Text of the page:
The political reunion was completed in the autumn of 1990 and massive support was provided by the Western half of the country. A self-generating upswing is still obstructed, however, by unresolved questions of ownership, the slow development of competitive products, inadequate infrastructure (particularly in public administration) and the dramatic increase in wage costs. After falling steeply up to the middle of last year, production in East Germany has stabilized but a recovery is not imminent.

Total labour productivity has improved slowly to only about 1/3 of the level in West Germany despite a sharp contraction of employment. About 50 per cent of the former state-owned industrial enterprises are still managed by Treuhandanstalt and their privatization presupposes rationalization and structural changes. Virtually the entire trade and services sector has been privatized, however, and a great many small firms have been established.

The development of production varies greatly between branches and regions, being weakest in the absence of public sector demand or where external competition is strong. Construction has picked up and there is even some shortage of skilled labour. Some services and consumer goods industries are also expanding. Production is expected to rise 3 to 7 per cent this year from last year's notably low level, followed by growth at 7 to 11 per cent in 1993.

The absence of a distinct employer representation in East Germany may have contributed to the weak resistance to unduly large wage increases. This year the wage level is estimated to reach 70 per cent of that in West Germany after negotiated increases in the region of 25 per cent - far more than the growth of productivity. Wage increases of 15 per cent are envisaged in 1993. Decreased employment is leading to extensive transfers. Rapid price increases are expected to follow the strong rise of wage costs and the ongoing transition to a system of market prices; German observers count on a consumer price rise of about 13.5 per cent this year and 9 to 10 per cent in 1993. This is still expected to yield an increase in real income. Private consumption continues to grow, though somewhat more slowly than the rate of more than 5 per cent in 1991. Commuters to jobs in West Germany make an appreciable contribution to household income; for East Germany in 1991 and 1992, the difference between total domestic production (GDP) and gross national income (GNP) is estimated to be 3-4 percentage point. With some economic improvement in the eastern part of the country, commuting to the western region is not expected to grow as rapidly next year.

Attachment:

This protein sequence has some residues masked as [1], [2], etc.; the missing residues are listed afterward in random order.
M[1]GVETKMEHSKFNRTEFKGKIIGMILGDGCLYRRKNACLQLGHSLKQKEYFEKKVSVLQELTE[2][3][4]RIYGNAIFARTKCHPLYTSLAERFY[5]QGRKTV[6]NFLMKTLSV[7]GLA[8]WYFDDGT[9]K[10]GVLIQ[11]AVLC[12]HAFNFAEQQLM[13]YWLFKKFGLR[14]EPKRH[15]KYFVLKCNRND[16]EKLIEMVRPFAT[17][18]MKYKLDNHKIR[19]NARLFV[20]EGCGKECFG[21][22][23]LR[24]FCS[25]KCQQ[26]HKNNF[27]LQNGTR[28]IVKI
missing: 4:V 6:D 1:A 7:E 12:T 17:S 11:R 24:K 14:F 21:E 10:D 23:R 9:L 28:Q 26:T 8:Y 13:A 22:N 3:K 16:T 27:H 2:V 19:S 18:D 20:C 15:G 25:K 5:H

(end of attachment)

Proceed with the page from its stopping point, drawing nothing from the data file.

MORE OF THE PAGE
The dramatic development in the Eastern region has major social and political consequences. For the economy, however, the crucial factor is growth in West Germany, which accounts for about 93 per cent of total German production. Reunion has also been an economic shock for the Western region. It was counteracted initially by the appreciation of the German mark up to the early months of 1991 and the slowing of world demand, which made it easier to redirect resources to meet demand in East Germany. In the second half of 1991 deliveries to the eastern region rose less rapidly and the world economy remained sluggish. Increased taxes and charges together with a restrictive monetary stance also subdued domestic demand. Seasonally-adjusted GNP fell in both the third and the fourth quarter. Industrial production reached a high in the second quarter of 1991 and turned downwards towards the end of the year.

The first quarter this year saw a strong improvement in industrial production; occasional factors contributed but the change clearly represented a recovery. This is evident above all in investment activity and foreign trade. Export price reductions and a lower exchange rate helped to expand the volume of exports. Production fell again in the second quarter. Capacity utilization in manufacturing has declined from 90 per cent in December 1990 to 85 per cent in June this year. Employment has also been declining since the third quarter last year. Unemployment has been more or less stable, with a rising tendency only in recent months. Preliminary figures suggest that GNP fell in the second quarter and we count on a first-half increase of almost 1.5 per cent in annual terms. The growth is generated by domestic demand, with what appears to be a negligible contribution from foreign trade.

The weaker activity has not yet had much effect on wage increases, which are based instead on high profits earlier. This year's settlements have again added appreciably to wage costs, though somewhat less than in 1991. Neither has inflation slackened as a result of the weaker activity. The slower price rise since mid year mainly reflects the disappearing effect of last year's increases to taxes and charges. Consumer prices are estimated to rise 4 per cent this year and 3 1/2 per cent in 1993.